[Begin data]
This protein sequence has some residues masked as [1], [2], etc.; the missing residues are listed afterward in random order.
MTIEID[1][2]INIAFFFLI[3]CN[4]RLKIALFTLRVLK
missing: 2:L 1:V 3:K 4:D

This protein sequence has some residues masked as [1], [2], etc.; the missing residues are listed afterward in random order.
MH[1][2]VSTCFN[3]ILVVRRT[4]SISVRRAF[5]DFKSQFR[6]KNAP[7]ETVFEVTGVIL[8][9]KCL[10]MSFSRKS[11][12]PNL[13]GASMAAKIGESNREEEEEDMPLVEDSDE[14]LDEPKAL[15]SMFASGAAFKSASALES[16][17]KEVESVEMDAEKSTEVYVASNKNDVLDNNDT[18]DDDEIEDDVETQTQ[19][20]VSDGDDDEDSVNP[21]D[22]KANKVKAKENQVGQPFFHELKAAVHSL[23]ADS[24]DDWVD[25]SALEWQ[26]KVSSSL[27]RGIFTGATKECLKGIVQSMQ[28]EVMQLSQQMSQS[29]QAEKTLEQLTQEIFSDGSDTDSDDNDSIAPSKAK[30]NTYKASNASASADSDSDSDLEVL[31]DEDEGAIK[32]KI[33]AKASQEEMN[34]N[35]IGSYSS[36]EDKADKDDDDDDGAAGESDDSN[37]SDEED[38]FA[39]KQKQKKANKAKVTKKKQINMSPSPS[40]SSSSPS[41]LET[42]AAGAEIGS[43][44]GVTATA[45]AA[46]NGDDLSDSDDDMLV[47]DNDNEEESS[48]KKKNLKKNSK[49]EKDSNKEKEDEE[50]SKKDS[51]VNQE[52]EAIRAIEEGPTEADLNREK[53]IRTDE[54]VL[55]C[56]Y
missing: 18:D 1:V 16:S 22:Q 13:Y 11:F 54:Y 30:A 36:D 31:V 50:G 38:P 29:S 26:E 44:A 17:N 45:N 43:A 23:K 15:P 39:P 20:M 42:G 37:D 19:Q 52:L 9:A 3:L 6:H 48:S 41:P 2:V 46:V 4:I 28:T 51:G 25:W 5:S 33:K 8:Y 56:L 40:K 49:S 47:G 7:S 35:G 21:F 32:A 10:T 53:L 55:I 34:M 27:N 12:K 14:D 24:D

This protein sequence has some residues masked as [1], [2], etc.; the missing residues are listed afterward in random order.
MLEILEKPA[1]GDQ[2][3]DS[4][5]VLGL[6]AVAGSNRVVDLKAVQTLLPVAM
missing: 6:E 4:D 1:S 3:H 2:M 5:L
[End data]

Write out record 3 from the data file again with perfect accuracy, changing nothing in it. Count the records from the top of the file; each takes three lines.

This protein sequence has some residues masked as [1], [2], etc.; the missing residues are listed afterward in random order.
MLEILEKPA[1]GDQ[2][3]DS[4][5]VLGL[6]AVAGSNRVVDLKAVQTLLPVAM
missing: 6:E 4:D 1:S 3:H 2:M 5:L